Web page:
The ego’s defense team

The defense team of the ego, or the ahankar, has two players: mann and buddhi. Mann, often translated as the mind, is the emotional part of our psyche. And buddhi, often translated as the intelligence, is the rational part. The mann, buddhi and ahankar together form our sukshma sharir, our invisible-self, our psyche. (Interestingly, even according to modern science our psyche consists of 3 selves – the emotional self, the rational self, and the egoistic self.)          

The mind acts as the ego’s hatchet man and one of its jobs is to keep the ego happy. Any information coming in from any of the senses that threatens any identity given by the ego, the mind dismisses. That rejection it expresses through negative feelings like fear, anger, disgust, melancholy, annoyance, and so on. Edwin Land’s mind, for example, very likely picked annoyance when Akio Morita expressed that the wave of the future could be digital, a piece of information that threatened Land’s identity of being a physicist and a chemist. 

Intelligence is the mind’s champion; it analyzes the situation in accordance with the feelings generated by the mind. When Land was annoyed, his intelligence managed to reason out why the idea of a digital-takeover was indeed irksome: people would always want printed photos, and the quality of digital photography would always be substandard.

Coming back to the murder story of Kitty Genovese, the apathy surrounding her slaying had hit hard on Bill. He wanted to be empathetic; that was to be his new identity. Empathizing with the American cause in Vietnam, therefore, became his calling. And while defending that identity of being empathetic, his ego presumably ignored the naysayers of the Vietnam war, like Land’s ignored Morita’s foresight. A stark example of how the ego’s tendency to defend identities can be a detriment even with virtues like empathy. Bill’s story also demonstrates how the ego can have an overbearing influence on your life -- unbeknownst to you -- even though you qualify nowhere close to being labeled an egomaniac.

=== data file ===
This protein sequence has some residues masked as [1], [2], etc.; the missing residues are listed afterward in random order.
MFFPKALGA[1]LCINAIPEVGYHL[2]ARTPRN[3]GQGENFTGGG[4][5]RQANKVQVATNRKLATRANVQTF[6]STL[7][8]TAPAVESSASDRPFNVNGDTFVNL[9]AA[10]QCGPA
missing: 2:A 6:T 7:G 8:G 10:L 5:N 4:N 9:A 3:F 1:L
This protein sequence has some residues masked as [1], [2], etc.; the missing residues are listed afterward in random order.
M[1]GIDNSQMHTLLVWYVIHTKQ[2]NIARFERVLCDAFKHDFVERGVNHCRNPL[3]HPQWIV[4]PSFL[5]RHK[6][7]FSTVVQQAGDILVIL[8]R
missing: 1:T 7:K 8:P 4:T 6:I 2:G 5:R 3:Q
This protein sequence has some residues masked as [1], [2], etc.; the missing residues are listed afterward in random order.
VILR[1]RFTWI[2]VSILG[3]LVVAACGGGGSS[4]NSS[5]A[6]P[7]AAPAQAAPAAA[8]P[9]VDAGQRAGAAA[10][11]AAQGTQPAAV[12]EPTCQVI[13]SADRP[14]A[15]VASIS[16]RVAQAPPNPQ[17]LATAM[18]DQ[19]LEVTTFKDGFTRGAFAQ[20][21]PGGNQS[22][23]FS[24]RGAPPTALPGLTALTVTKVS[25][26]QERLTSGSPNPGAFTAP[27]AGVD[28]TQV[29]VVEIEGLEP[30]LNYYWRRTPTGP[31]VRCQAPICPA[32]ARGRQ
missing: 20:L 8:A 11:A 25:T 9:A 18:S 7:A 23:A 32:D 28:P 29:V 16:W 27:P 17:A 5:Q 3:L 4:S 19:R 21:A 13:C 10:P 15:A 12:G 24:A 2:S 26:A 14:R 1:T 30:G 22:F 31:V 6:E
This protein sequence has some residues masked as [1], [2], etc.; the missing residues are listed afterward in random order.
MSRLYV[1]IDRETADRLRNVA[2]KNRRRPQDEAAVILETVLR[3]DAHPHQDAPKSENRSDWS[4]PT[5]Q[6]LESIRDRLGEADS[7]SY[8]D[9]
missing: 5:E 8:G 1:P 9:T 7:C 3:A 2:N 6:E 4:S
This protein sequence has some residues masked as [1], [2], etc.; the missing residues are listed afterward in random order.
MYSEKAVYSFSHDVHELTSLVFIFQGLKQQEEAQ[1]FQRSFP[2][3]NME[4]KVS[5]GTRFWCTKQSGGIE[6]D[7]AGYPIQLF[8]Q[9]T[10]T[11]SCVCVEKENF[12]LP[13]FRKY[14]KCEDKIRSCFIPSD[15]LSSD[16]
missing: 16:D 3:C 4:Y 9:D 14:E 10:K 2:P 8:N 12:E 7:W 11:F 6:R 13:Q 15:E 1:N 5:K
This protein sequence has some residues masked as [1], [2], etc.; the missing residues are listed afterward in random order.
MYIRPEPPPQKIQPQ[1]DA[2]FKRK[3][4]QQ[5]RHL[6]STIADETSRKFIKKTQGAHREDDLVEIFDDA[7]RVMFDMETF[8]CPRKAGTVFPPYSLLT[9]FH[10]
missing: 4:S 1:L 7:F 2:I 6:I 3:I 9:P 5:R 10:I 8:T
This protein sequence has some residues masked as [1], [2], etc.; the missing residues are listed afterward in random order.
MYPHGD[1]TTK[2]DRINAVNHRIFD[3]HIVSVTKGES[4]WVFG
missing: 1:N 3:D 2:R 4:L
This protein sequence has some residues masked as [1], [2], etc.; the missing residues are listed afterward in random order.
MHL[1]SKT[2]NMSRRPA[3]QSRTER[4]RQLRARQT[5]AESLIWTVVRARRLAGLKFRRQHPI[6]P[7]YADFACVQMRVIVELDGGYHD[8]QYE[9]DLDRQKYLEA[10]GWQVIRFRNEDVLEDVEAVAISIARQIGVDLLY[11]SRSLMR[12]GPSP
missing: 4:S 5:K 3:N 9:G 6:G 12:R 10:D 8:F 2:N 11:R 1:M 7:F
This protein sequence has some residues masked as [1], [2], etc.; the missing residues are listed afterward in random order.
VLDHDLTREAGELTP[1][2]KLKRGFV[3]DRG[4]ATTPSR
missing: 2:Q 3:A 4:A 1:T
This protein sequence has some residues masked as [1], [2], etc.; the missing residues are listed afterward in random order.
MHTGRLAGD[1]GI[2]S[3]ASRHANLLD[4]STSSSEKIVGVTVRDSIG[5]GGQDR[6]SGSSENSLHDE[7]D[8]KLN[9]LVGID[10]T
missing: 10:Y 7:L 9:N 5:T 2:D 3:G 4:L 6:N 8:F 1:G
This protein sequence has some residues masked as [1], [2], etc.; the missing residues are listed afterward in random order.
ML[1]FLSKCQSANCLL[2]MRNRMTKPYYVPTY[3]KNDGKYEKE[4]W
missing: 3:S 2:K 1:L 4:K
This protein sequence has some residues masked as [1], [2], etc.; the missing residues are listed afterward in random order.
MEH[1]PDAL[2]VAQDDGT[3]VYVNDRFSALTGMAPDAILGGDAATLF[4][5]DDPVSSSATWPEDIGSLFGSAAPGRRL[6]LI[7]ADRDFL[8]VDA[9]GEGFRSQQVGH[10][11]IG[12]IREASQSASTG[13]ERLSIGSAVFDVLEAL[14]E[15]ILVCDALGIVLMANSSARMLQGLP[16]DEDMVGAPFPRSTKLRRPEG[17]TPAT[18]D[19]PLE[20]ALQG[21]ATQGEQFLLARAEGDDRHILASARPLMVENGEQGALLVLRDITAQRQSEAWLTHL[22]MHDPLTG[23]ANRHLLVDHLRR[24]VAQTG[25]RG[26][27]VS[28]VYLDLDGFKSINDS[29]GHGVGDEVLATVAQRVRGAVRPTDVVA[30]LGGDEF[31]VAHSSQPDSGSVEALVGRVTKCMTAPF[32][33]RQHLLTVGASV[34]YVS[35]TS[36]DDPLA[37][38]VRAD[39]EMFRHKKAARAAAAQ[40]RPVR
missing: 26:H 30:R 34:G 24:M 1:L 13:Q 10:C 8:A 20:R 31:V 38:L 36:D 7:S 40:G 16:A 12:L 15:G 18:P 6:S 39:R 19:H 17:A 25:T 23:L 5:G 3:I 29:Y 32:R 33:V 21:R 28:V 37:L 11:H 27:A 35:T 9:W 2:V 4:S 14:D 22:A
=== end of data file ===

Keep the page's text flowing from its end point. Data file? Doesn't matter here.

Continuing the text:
Further implications of the ego’s reluctance to let go  

The ego’s reluctance to let go of identities has ramifications on every world that you inhabit -- from the macro to the micro. 

So far we have only been discussing the ego-driven-undoing of the lives and careers of individuals, and before we move on, here’s another interesting case study that I came across as a spiritual life coach: that of a young man who relentlessly held onto the identity of being a professional cricketer. He spent hours at the net practicing, and dreamed of one day making his mark on the international scene. Blindsided by the ego, he ignored the raw reality that he hadn’t even qualified for first class cricket despite his advancing age. Clearly, it was high time for him to pivot away from the sport, and start looking for alternative careers. But he was struggling to let go of his cherished identity even as time was ticking by, leaving him with fewer and fewer backup career options. 

And I have seen this trend extend beyond the cricket ground, to people giving shots at -- but failing repeatedly at -- gaining a CA degree, an IAS post, a cast in Bollywood…the list is endless.      

On the global stage, the ego’s reluctance to let go of identities has been the steadfast recipe for wars all through history. While the First World War got instigated and extended because countries couldn't let go of their extreme nationalism, the Second World War was founded on Nazis defending a fabricated identity that Hitler had given them. And as regards the annals of wars that followed, the same principle of defending identities beyond limits resurfaces as the root cause time and time again. Right now, as I am typing these words on my computer, China is rehearsing military drills for the invasion of Taiwan, with the intent of defending its identity of “One China”. 

And while this war-mongering continues between nations, small domestic battles are waging in innumerable Indian homes between mother-in-laws and daughter-in-laws, again because of the ego’s tendency to hold on to expired identities. In Sanskrit, a mother’s affection for her son is called mamata, which literally means “ownership”. The mother has the identity of being the owner of her son, and it sure enhances the sweetness of motherhood. But once the son gets married, a new owner enters his life, his wife. And if the mother fails to acknowledge this change in proprietorship and continues to defend her expired identity, a war is sparked in the household.